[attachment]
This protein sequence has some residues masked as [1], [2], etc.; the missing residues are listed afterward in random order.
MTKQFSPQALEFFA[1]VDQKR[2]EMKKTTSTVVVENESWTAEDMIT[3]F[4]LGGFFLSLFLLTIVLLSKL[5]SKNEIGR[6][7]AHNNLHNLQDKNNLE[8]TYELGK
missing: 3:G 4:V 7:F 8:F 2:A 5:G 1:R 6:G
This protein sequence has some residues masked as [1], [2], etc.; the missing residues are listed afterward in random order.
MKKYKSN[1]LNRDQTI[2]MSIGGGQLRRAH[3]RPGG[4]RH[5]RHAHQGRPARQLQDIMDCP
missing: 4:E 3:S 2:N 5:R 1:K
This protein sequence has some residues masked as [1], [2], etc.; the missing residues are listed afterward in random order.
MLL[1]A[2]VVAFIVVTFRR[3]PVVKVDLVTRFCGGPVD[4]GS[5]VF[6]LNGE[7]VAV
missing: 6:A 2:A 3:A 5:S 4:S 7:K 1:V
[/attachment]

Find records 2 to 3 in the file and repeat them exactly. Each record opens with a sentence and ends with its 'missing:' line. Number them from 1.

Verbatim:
This protein sequence has some residues masked as [1], [2], etc.; the missing residues are listed afterward in random order.
MKKYKSN[1]LNRDQTI[2]MSIGGGQLRRAH[3]RPGG[4]RH[5]RHAHQGRPARQLQDIMDCP
missing: 4:E 3:S 2:N 5:R 1:K
This protein sequence has some residues masked as [1], [2], etc.; the missing residues are listed afterward in random order.
MLL[1]A[2]VVAFIVVTFRR[3]PVVKVDLVTRFCGGPVD[4]GS[5]VF[6]LNGE[7]VAV
missing: 6:A 2:A 3:A 5:S 4:S 7:K 1:V